Defensive Line State of Mind
Every year, the Ohio State defensive line sets goals, and one of those goals is usually to be the best defensive line in school history. That’s always a tall order, but one that shouldn’t be dismissed. Along with lofty goals, each season also sees an Ohio State defensive front that is loaded with talent.
The alchemy involved in turning potential into production is a never-ending process that coaches somehow live for. It’s also a process that is constantly evolving. Betterment as a player used to be confined to the practice field, but that was a long time ago. Now there are motivational tactics used all year long, and not just for football purposes.
For instance, this spring defensive line coach Larry Johnson had his players watch a video called “The Journey” in order to emphasize that they didn’t come this far to only come this far.
“We define what a journey is, it’s to finish. And that’s what we do,” Johnson said. “This is a new journey for these guys. Something they’ve never done before. What a great moment for these guys to continue to stretch the bar and stretch our brand as a defensive line to be the greatest ever. And it’s not just something you say, it’s something you have to chase, to be the greatest ever. And really what a great moment for these guys to have that opportunity.”
What Does Tate Martell Bring?
Buckeye fans have gotten to see glimpses of redshirt freshman quarterback Tate Martell in the last two spring games. What he has lacked in the passing game, he has made up for in his ability to evade an oncoming defense.
While both Martell and his coaches believe he will be a complete quarterback down the road, Martell knows that his ability to run the ball is what sets him apart at the moment.
“Obviously you’re going to look at the running ability,” he said. “That’s what everybody looks at. I guess it’s just being able to make plays, make people miss, and stuff like that. That’s where I’m at my best. Just adding that element to the game where you’ve got to add an extra guy to guard me when it comes to running the ball, where it takes him out of pass coverage.”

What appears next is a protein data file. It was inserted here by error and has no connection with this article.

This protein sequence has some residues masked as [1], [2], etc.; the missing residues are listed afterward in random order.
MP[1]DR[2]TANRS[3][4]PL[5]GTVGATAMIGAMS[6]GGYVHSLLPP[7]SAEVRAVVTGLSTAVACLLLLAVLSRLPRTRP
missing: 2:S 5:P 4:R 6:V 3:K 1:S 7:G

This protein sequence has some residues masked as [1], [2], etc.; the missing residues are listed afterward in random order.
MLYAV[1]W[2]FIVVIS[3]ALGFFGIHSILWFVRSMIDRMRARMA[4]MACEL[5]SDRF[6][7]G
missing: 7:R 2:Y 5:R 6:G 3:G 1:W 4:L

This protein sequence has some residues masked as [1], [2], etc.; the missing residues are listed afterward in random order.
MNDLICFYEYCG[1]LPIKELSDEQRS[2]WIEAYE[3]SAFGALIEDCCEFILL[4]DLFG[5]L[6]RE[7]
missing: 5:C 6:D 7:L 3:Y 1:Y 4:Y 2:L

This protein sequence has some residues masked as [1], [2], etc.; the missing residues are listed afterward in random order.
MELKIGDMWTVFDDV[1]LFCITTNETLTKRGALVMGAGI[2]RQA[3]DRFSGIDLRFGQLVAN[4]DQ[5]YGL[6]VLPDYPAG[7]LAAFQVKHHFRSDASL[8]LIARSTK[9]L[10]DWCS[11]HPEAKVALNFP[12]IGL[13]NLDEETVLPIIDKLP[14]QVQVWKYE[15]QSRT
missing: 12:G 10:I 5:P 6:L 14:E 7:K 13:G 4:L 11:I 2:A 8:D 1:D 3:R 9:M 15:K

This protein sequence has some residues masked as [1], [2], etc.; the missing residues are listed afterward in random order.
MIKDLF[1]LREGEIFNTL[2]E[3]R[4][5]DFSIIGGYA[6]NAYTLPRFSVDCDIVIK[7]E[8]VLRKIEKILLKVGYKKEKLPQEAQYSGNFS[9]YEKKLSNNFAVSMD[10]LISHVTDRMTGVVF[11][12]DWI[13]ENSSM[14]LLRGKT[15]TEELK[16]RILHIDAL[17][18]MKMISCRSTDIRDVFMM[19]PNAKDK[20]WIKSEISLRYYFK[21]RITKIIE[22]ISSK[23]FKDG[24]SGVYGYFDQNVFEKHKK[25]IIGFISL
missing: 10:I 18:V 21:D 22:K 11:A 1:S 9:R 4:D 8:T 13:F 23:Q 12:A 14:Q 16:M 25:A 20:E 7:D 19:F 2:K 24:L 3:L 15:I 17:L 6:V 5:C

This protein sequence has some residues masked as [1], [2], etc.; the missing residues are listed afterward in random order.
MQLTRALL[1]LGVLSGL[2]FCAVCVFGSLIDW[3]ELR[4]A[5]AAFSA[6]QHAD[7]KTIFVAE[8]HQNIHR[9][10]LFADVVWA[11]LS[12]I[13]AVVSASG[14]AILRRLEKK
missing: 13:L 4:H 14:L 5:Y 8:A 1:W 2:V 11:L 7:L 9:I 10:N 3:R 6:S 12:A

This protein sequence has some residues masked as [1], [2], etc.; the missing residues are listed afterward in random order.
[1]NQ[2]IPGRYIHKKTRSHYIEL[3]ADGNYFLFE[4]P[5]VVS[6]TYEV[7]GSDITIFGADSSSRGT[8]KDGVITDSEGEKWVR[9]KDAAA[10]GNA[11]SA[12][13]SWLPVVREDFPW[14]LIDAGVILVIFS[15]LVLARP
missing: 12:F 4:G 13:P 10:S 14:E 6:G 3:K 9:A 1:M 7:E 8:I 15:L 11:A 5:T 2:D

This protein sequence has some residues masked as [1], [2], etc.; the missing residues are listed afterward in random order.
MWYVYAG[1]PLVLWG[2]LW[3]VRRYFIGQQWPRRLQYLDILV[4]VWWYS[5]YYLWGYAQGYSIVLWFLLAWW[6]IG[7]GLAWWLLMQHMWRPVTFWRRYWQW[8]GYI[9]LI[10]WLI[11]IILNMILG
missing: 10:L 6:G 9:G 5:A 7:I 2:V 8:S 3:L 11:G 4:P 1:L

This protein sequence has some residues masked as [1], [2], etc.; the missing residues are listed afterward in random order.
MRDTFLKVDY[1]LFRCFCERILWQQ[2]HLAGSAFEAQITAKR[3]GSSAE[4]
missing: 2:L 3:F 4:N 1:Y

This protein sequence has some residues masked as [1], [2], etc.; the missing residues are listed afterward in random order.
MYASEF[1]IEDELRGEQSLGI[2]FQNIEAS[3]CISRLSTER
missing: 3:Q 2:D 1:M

The Buckeyes will be able to use those skills this season, but how much more gets asked of him in 2018 will depend upon how much more he shows he can handle.
Know Your Opponent
Ohio State went through spring ball with three quarterbacks, none of whom are all that similar to each other. Tate Martell is the most explosive runner. Dwayne Haskins is the most explosive passer. And Joe Burrow is probably a happy marriage between the two.
How does the Buckeye defense see the two ends of that spectrum?
“He’s really shifty,” safety Isaiah Pryor said of Martell. “He’s good with the reads, and he’s a good runner, but everybody knows that.”
When Haskins comes in, however, the secondary has to keep their eye on the deep ball.
“Oh for sure,” Pryor said. “When you’re in the post, you just have to make sure you know his targets.”
Playing the Field
With Jordan Fuller’s move from boundary safety to field safety, he is no longer going to be tasked with being the Buckeyes’ centerfielder. Instead, he is now more of a shortstop, where he will be able to use both his range and quickness as he defends slot receivers who come at him much faster than just a routine flyball to the outfield.
Fuller worked in the offseason and the spring to be ready for his new position, and it showed in where he improved as a defender.
“Playing man to man. Definitely,” he said. “This offseason we really focused on it, so that’s what I’ve gotten better at. I’m also developing as a leader.”
In Ohio State’s system, man-to-man defense isn’t an either/or proposition for the players. It’s a must. The entire defense runs on press principles.
“It’s something you gotta do in this defense,” Fuller said. “If we can’t play aggressive and play man to man, then we can’t be as dynamic as a defense. So I take that responsibility on my shoulders and do the best that I can to make that happen.”